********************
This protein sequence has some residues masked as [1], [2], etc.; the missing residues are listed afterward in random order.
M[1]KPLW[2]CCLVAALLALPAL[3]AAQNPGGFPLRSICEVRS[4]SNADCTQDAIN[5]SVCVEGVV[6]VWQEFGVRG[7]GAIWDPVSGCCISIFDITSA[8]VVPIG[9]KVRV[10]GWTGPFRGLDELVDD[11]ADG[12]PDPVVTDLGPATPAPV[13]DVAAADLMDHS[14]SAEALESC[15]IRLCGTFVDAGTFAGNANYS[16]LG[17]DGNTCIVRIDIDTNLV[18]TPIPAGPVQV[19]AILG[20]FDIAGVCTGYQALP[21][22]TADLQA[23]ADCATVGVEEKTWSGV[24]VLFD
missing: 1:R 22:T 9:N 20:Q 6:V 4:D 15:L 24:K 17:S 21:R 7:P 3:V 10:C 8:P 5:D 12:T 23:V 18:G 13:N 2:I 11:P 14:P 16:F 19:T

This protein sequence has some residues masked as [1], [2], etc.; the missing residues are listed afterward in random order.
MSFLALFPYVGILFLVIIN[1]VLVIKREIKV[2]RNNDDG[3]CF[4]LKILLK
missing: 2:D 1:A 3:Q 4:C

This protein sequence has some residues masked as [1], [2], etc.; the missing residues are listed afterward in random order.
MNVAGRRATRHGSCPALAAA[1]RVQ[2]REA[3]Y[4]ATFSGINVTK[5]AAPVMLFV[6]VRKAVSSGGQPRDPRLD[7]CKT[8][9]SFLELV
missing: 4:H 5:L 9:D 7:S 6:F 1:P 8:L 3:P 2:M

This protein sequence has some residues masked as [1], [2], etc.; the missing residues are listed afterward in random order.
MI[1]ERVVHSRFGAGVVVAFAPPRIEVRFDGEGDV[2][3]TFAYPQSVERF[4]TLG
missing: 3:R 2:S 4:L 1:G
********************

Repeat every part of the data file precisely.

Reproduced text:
This protein sequence has some residues masked as [1], [2], etc.; the missing residues are listed afterward in random order.
M[1]KPLW[2]CCLVAALLALPAL[3]AAQNPGGFPLRSICEVRS[4]SNADCTQDAIN[5]SVCVEGVV[6]VWQEFGVRG[7]GAIWDPVSGCCISIFDITSA[8]VVPIG[9]KVRV[10]GWTGPFRGLDELVDD[11]ADG[12]PDPVVTDLGPATPAPV[13]DVAAADLMDHS[14]SAEALESC[15]IRLCGTFVDAGTFAGNANYS[16]LG[17]DGNTCIVRIDIDTNLV[18]TPIPAGPVQV[19]AILG[20]FDIAGVCTGYQALP[21][22]TADLQA[23]ADCATVGVEEKTWSGV[24]VLFD
missing: 1:R 22:T 9:N 20:Q 6:V 4:D 15:L 24:K 17:S 21:R 7:P 3:V 10:C 8:P 5:D 12:T 23:V 18:G 13:N 2:I 11:P 14:P 16:F 19:T

This protein sequence has some residues masked as [1], [2], etc.; the missing residues are listed afterward in random order.
MSFLALFPYVGILFLVIIN[1]VLVIKREIKV[2]RNNDDG[3]CF[4]LKILLK
missing: 2:D 1:A 3:Q 4:C

This protein sequence has some residues masked as [1], [2], etc.; the missing residues are listed afterward in random order.
MNVAGRRATRHGSCPALAAA[1]RVQ[2]REA[3]Y[4]ATFSGINVTK[5]AAPVMLFV[6]VRKAVSSGGQPRDPRLD[7]CKT[8][9]SFLELV
missing: 4:H 5:L 9:D 7:S 6:F 1:P 8:L 3:P 2:M

This protein sequence has some residues masked as [1], [2], etc.; the missing residues are listed afterward in random order.
MI[1]ERVVHSRFGAGVVVAFAPPRIEVRFDGEGDV[2][3]TFAYPQSVERF[4]TLG
missing: 3:R 2:S 4:L 1:G